New tech to produce palm sugar in 6 hours

Madurai: Before the advent of cane sugar and mass production in factories, palm jaggery or palm candy used to be the local sweetener. But then, it lost sheen as it was unable to match the production of cane sugar. One of the major impediments was that there was no mechanised method to produce like cane sugar. But, that tide is fast changing again as with its lower glycemic index is in demand over cane sugar. Considering its huge potential, Thassim Beevi Abdul Kader College for Women has come out with a technology to produce with machines. This new technology was discussed during the international conference on food, nutrition and health organised by the college in Madurai from June 6 to 8.

Few pockets like Udangudi, Vembar in Tuticorin district, Sayalkudi in Ramanathapuram district and Srivilliputhur in Virudhunagar district are still famous for making palm jaggery from the sap of palm trees. They also make in conventional method by boiling palm sap for many hours to remove its impurities and store it in anaerobic containers where crystals are formed on threads tied inside the container. It takes 45 to 60 days to get in this manner. The technology invented by the college provides in powder form within six hours.

Explaining the technology, S Muthumariswari, assistant professor, department of home science and research centre, said there is enormous demand for not just in India but from abroad as well. She has created the technology as part of her PhD research. "In many places of Ramanathapuram district, people still make or powdered palm jaggery whenever there is a need. Considering the huge potential, we are making using machines," she said. The college has tied up with Coimbatore-based Dinu Technology to create the machine. J Dinesh from Dinu Technology said that similar to conventional method, in this technology too, palm sap is boiled and crystallised.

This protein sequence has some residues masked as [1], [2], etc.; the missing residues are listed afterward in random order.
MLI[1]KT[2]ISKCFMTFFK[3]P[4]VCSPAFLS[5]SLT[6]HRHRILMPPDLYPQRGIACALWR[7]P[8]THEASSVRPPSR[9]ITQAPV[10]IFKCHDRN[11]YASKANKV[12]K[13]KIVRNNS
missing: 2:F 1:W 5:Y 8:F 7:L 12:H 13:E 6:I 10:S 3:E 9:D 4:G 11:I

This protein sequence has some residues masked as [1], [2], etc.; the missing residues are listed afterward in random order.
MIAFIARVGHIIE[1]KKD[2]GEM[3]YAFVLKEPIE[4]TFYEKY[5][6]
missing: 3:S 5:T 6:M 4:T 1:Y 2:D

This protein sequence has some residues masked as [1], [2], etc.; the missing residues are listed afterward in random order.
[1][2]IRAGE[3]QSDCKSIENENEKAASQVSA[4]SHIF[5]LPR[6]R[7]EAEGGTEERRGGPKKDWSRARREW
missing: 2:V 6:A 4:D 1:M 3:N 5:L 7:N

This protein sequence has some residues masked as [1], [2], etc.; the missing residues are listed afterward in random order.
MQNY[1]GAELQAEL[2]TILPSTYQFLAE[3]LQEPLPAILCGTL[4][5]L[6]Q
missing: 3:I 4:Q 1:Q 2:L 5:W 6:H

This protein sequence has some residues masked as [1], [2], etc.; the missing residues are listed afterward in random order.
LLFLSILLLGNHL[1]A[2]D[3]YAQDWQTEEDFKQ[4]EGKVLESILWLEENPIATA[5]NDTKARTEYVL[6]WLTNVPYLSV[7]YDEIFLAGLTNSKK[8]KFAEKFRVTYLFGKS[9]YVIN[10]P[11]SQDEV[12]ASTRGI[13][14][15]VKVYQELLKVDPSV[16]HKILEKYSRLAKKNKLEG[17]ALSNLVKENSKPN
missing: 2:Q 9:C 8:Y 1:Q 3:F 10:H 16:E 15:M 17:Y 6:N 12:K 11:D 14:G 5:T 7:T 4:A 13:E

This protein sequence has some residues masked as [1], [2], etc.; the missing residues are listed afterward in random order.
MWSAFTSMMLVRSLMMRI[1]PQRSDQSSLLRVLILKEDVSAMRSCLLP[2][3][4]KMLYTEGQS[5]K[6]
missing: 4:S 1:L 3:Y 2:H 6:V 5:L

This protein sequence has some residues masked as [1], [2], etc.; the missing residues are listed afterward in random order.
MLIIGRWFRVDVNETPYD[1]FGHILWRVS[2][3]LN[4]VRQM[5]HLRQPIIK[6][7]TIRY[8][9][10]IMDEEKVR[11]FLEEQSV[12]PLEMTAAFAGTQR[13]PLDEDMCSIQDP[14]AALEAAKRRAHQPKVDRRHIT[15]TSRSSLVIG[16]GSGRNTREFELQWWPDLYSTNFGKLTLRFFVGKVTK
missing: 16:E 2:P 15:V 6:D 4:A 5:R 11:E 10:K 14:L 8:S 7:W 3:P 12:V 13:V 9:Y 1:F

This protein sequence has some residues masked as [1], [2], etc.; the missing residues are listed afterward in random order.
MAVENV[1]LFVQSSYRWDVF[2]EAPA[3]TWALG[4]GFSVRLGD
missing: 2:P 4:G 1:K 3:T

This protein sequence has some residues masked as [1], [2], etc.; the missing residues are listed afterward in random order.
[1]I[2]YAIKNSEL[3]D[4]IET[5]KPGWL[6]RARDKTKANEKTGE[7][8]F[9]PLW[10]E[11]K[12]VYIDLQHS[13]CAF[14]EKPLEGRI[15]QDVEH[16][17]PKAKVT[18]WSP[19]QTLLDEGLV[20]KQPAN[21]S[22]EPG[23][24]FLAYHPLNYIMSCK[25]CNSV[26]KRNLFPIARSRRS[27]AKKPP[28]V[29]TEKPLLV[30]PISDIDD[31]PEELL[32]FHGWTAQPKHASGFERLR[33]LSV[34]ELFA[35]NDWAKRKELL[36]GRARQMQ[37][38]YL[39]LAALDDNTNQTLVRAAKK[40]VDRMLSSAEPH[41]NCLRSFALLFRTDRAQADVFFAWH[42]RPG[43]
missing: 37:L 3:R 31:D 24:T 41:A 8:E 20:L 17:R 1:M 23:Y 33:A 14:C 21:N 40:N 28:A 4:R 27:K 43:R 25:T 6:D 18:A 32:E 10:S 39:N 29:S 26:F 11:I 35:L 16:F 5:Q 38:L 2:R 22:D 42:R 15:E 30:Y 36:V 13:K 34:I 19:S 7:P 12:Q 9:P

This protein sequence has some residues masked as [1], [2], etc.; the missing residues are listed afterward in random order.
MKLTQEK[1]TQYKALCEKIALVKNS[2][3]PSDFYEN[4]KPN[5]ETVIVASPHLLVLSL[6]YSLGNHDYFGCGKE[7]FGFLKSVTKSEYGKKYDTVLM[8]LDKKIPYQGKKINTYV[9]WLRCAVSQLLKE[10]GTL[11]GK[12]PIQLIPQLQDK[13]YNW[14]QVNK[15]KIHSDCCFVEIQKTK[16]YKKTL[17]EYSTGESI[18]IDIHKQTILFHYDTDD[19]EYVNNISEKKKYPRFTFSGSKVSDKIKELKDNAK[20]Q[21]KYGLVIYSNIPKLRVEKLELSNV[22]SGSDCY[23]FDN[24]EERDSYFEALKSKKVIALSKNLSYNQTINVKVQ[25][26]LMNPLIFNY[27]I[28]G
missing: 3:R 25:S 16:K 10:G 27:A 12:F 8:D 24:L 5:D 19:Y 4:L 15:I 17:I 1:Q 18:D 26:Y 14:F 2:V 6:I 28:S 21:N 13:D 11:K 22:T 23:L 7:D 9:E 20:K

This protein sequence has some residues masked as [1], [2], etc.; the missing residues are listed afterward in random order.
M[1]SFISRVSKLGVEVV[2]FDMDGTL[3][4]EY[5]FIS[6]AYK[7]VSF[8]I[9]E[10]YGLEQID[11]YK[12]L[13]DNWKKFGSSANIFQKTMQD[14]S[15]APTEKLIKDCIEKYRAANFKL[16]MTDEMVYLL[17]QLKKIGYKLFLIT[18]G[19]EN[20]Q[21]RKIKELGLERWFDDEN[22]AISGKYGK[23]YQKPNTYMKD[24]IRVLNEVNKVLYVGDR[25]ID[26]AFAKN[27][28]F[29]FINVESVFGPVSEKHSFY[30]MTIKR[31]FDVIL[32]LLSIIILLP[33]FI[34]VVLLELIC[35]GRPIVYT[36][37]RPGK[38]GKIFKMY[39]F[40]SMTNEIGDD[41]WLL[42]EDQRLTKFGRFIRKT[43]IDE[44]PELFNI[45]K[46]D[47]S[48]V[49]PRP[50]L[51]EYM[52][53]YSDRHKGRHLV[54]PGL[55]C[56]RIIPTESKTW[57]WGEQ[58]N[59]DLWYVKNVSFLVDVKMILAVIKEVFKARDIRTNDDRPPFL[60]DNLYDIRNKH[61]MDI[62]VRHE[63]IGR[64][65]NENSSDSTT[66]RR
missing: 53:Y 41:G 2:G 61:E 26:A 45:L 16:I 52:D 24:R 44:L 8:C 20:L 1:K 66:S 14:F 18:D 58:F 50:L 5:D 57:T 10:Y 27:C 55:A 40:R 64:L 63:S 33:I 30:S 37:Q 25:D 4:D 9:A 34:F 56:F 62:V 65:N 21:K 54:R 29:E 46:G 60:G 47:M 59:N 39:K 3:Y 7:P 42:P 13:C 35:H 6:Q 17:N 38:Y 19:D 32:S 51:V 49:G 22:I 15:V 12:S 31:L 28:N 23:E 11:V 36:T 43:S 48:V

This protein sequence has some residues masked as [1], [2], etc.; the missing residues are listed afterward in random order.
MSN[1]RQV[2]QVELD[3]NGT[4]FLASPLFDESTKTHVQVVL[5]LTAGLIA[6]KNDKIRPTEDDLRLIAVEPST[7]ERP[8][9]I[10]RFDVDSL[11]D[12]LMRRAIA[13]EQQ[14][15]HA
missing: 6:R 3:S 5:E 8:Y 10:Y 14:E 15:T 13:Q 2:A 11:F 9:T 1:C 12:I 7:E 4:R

"Unlike 45 to 60 days, machine processing takes only six hours and sugar content may vary depending on the region. For instance, palm sap in Ramanathapuram district will have more sugar content than other places," he explained. It is said that there used to be five to eight crore palm trees in Tamil Nadu. After toddy tapping was banned, palm trees have seen a steady decline and there are only three crore now. When demand for is said to revive palm cultivation, modern technology to manufacture it will be a great boon. But the machine cost is quite higher for poor palm farmers to afford, says Dr S Sumayaa, principal of the college urging government's support in this regard.

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